Behind the scenes of the musical


This year’s musical is based off the Broadway hit, “Annie Get Your Gun.”

Tara Shahrvini, Staff Writer

This year, Carlmont’s musical is “Annie Get Your Gun,” and many students are eager to see their peers perform on stage.

“Annie Get Your Gun” is based off of a book by Dorothy Fields about the life of Annie Oakley and her relationship with a sharpshooter, Frank Butler.

Sophomore Abbey Holbrook said, “I really wanted to be a part of the musical this year because it is based on a popular Broadway musical, but it’s not a cliche musical, like Grease and Footloose.”

Last year’s musical, “Guys and Dolls”, proved to be hit. One night was sold out and only a few seats remained unsold by the end of the week. Carlmont’s interpretation received much praise by the local community.

“Last year, I did the musical, even though I was a freshman and didn’t have a performing role. It was a really good experience, and my family said they loved the energy and excitement that the student actors had. I’m definitely looking forward to seeing this year’s musical. I cannot wait to watch my friends act in front of a audience,” said sophomore Alex Singer.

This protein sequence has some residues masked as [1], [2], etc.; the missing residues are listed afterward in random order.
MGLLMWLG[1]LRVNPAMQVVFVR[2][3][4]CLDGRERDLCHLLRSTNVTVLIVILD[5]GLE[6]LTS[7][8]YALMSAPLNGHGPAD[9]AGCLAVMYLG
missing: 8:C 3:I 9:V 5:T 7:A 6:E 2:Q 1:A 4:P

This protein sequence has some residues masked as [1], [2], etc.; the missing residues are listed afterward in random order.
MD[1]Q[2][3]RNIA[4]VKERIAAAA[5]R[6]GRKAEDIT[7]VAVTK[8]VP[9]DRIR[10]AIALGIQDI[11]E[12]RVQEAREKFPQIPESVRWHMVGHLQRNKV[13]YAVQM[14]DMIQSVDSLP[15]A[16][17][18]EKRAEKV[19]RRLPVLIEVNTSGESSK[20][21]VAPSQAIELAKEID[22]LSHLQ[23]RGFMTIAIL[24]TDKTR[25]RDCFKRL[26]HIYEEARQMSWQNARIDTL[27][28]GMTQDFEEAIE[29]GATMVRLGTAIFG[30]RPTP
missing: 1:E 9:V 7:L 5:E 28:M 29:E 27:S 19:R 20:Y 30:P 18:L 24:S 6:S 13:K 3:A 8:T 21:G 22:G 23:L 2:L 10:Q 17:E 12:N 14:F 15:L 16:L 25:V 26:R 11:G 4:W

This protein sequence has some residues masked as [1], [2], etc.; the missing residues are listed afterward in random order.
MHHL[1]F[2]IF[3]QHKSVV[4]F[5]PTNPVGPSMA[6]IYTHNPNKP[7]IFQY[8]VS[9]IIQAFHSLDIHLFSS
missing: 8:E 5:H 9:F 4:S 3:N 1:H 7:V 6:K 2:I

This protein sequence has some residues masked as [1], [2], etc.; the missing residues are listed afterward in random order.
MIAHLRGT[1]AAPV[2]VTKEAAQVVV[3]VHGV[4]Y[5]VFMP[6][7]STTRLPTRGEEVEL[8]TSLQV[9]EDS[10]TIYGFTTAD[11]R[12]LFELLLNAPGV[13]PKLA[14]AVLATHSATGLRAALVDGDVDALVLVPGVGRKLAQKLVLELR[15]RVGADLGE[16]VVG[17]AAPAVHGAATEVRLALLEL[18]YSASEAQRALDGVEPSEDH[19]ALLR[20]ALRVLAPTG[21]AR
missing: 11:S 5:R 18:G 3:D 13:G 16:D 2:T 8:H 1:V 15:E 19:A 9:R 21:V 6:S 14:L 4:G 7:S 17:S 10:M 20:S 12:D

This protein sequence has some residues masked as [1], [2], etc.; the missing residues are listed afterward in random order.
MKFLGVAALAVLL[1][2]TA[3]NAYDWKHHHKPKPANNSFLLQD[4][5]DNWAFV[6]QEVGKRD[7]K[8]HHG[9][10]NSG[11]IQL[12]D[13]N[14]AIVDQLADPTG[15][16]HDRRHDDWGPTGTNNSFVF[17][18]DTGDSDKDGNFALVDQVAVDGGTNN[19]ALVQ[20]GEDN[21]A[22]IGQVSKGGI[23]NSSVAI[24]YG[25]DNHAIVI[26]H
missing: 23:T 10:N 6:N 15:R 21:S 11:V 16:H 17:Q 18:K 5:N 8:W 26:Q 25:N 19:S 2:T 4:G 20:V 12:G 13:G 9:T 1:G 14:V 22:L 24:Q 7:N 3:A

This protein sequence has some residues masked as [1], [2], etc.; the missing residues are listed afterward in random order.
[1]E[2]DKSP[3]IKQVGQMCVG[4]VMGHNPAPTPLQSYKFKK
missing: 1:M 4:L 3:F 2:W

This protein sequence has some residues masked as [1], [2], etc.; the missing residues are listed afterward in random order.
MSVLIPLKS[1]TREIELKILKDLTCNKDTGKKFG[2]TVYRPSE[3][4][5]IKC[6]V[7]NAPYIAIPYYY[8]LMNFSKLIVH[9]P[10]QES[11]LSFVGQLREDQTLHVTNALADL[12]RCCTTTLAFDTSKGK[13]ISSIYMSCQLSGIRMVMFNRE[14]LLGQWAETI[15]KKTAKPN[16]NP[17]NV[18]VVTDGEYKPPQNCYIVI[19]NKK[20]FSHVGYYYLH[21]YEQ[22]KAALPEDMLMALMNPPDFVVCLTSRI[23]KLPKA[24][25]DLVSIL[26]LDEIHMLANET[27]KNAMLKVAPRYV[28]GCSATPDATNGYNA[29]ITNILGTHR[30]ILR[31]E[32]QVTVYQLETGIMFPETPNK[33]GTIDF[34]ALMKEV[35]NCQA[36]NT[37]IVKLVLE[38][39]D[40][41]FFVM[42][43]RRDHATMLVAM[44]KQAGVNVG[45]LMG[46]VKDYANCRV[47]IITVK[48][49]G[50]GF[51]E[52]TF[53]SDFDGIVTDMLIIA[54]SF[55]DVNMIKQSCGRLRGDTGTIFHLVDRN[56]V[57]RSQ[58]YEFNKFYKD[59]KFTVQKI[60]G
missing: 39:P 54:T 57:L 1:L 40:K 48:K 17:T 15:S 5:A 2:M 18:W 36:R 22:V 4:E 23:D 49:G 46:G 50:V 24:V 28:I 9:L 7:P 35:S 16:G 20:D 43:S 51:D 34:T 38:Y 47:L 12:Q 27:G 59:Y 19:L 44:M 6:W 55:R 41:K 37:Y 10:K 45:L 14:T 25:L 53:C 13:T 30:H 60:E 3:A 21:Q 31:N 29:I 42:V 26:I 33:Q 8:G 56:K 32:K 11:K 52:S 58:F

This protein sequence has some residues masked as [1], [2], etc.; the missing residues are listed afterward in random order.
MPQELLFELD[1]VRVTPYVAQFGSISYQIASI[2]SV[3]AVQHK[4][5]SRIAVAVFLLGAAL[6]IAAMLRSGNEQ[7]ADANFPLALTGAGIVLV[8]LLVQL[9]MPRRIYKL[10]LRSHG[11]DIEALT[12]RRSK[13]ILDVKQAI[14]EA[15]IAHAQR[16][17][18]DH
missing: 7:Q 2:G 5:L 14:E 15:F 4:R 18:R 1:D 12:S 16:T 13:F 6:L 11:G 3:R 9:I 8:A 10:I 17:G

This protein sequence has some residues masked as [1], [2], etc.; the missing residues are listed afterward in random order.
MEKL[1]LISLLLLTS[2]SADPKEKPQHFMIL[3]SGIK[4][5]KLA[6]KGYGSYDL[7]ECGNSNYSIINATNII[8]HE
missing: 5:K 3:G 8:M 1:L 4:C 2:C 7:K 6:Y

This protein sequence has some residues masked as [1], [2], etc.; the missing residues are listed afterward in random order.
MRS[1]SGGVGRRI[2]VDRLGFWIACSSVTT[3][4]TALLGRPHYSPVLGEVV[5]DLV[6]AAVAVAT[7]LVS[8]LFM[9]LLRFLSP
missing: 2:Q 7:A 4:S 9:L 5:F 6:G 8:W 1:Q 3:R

Each year, however, many complaints arise regarding role assignments and late night practices.

Roles are assigned based on ability level and seniority. Often times, underclassmen participants serve as understudies for the leads. This has been argued as unfair year after year by disappointed students who were hoping for a more active role.

Because the musical is one of Carlmont’s most popular musical events, student actors and musicians rehearse on a regular basis most days during the week. As the opening night approaches, rehearsals become lengthy and tiring. Most practices last three hours or more.

Junior Emily Costello said, “I am an active member in the local acting community and the San Carlos Children’s Theater. I know how it feels when you don’t get the part that you tried out for, and I know how what it’s like to be rehearsing late at night and then come home to a giant stack of homework. But, as I play more parts, I understand that the directors do what they do for the good of the play.”

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